I am trying to build a coverage map, and measure how well a given set of points covers the target area.

I started by writing a query like this:

SELECT cartodb_id,
   ST_Transform(ST_Buffer(the_geom::geography,400)::geometry, 3857) as the_geom_webmercator
FROM set_of_points

That gave me a nice map of the areas covered by the set_of_points. But now I want to combine those buffers into a set of polygons where the overlapping buffers are merged into a single polygon.

What's the best way to do this?

  • Are you just looking for an example? Have you seen postgis.refractions.net/docs/ST_Collect.html and postgis.refractions.net/docs/ST_Union.html ?
    – BradHards
    Commented Jan 21, 2013 at 21:32
  • I have seen those. I tried adding ST_Union as another call in the select after applying ST_Transform, but that didn't seem to do anything. So I'm wondering if there's something I'm missing about the types?
    – 2daaa
    Commented Jan 21, 2013 at 22:14
  • Actually I just figured out my problem. I'm used to MySQL, and group by's have a very different behavior than in PostgreSQL.
    – 2daaa
    Commented Jan 21, 2013 at 22:42
  • 6
    If you come up with a statement that works, please post the code - I'm always interested in seeing the creative command chains people come up with.
    – L_Holcombe
    Commented Jan 21, 2013 at 23:09

2 Answers 2


You can also start from your selection and save it into a new table 'test' :

SELECT cartodb_id, ST_Transform(ST_Buffer(the_geom::geography,400)::geometry, 3857) as the_geom_webmercator INTO test FROM set_of_points

then you can try this SQL operations (which seem to be easier) :

I start with this layer :

enter image description here

A Get intersection union :

--create all intersections with table test
DROP TABLE IF EXISTS intersection;
SELECT a.cartodb_id as id_a, b.cartodb_id as id_b, st_intersection(a.geom, b.geom) AS geom_intersection
INTO intersection 
FROM test a, test b;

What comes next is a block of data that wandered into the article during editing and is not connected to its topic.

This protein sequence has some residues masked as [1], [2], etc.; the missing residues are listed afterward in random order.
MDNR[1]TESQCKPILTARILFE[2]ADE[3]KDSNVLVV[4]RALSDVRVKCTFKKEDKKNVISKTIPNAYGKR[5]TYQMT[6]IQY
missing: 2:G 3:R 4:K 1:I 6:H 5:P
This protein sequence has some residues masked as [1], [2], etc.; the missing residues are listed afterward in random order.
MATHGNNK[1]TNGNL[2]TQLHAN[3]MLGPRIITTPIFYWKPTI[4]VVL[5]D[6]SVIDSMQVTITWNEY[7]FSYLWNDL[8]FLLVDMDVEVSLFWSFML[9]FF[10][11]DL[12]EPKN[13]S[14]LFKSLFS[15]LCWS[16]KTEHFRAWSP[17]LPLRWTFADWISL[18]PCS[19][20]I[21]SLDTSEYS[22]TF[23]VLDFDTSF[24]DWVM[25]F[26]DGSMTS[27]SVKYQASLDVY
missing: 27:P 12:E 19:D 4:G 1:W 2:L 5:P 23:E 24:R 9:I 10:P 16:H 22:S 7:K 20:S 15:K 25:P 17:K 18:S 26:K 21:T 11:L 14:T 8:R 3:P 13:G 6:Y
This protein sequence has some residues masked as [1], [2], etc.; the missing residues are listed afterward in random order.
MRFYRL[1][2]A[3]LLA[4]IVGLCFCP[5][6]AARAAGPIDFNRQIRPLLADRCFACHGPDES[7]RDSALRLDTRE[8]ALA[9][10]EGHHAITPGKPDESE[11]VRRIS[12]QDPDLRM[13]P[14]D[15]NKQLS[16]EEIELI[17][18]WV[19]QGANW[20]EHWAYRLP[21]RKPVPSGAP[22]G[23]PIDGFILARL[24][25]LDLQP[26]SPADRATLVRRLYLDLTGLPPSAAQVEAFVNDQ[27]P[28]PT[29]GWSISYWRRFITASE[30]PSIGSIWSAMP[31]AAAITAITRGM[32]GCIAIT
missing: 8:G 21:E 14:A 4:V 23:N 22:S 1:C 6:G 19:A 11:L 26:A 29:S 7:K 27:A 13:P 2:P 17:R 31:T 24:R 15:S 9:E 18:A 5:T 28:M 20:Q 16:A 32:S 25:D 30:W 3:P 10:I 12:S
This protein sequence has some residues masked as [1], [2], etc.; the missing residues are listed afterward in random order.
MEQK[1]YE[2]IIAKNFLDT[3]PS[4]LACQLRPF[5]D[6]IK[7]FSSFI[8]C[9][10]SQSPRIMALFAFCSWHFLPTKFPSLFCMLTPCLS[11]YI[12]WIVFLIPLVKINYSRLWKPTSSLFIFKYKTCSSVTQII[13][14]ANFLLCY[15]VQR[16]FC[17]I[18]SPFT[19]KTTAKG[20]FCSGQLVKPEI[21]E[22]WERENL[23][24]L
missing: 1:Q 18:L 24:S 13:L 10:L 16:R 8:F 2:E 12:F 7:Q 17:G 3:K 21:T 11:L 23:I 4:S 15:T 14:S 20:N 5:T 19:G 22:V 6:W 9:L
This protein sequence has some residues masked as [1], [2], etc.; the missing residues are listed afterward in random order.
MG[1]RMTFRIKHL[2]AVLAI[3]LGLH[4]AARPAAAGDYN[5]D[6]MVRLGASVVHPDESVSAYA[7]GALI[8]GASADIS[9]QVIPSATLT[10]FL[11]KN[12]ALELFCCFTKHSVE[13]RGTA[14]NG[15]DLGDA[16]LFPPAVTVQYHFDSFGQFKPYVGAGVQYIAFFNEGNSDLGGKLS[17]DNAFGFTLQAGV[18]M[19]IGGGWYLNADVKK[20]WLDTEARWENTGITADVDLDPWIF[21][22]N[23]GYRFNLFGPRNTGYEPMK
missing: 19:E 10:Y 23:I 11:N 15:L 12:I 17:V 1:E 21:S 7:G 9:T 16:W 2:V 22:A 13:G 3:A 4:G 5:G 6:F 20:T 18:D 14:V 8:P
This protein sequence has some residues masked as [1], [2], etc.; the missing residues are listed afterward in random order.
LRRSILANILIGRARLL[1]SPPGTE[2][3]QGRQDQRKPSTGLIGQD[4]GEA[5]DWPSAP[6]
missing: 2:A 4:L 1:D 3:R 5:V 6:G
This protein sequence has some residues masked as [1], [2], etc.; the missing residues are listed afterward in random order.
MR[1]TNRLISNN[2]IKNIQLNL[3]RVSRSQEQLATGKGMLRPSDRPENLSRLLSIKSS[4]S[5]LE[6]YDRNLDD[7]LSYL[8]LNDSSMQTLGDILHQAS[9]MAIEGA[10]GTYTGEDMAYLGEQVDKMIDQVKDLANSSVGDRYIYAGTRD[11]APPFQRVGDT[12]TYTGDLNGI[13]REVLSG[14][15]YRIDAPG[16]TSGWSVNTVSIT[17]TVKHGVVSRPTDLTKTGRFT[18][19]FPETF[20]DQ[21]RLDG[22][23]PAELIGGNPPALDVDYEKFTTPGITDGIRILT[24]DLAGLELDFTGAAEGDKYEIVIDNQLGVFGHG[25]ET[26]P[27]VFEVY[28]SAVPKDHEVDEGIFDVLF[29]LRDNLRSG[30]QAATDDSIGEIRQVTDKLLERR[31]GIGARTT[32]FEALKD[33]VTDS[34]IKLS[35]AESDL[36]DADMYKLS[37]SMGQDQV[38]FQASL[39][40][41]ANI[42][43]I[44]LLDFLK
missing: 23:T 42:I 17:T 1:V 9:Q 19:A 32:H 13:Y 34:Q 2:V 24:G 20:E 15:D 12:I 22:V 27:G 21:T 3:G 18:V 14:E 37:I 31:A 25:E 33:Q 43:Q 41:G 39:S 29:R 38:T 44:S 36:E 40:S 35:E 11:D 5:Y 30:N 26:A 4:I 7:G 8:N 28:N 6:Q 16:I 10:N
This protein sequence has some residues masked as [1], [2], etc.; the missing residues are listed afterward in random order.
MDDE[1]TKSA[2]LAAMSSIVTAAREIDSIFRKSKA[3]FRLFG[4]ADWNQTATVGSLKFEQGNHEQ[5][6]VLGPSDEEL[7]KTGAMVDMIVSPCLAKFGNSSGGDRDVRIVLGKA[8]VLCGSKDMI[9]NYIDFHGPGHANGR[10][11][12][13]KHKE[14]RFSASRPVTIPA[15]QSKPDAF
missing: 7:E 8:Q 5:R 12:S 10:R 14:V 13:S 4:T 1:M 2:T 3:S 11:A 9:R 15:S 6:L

--delete auto_intersection with id (cartodb_id)
DELETE FROM intersection WHERE id_a = id_b;

-- create table intersection_union 
DROP TABLE IF EXISTS intersection_union;
SELECT st_union(geom_intersection) AS geom INTO intersection_union FROM intersection


result :

enter image description here

B Get Difference :

-- get difference 
SELECT st_difference(a.geom, b.geom) AS geom_difference
INTO difference 
FROM test a, intersection_union b ;

result :

enter image description here

C get final layer:

--create the final geom with difference and intersection_union

CREATE TABLE final_shape AS
select  st_union(iu.geom) AS geom FROM intersection_union iu
select d.geom_difference as geom FROM difference d

result :

enter image description here

You just get a geometry you can then update with cartodb_id


This is an normal cartesian product and grouping. I used Postgresql CTE to avoid retyping a lot of code in subqueries. I created the following example that can be adapted to several cases:

sample_data AS
  select column1 AS id, ST_Transform(ST_Buffer( column2::geography,400)::geometry, 3857) AS geom
   ( 1, st_makePoint( 10, 10 ) )
  ,( 2, st_makePoint( 20, 20 ) )
  ,( 3, st_makePoint( 10.001, 10 ) )
  ,( 4, st_makePoint( 10., 10.001 ) )
  ) AS tmp
data_to_union AS
  SELECT source.id AS id_to_unite
    sample_data AS source
  , sample_data AS cartesian_source
    st_intersects( source.geom, cartesian_source.geom )
    AND source.id != cartesian_source.id
  GROUP BY source.id
not_united_data AS
  SELECT id AS id_no_intersection
  FROM sample_data
    SELECT * FROM data_to_union
SELECT id_no_intersection AS id, s.geom, st_geometrytype( s.geom ) AS typetest 
FROM not_united_data AS n, sample_data AS s
  s.id = n.id_no_intersection
SELECT max( u.id_to_unite ), st_union( s.geom ) AS geom, st_geometrytype( st_union( s.geom ) ) AS typetest
FROM data_to_union AS u, sample_data AS s
  s.id = u.id_to_unite

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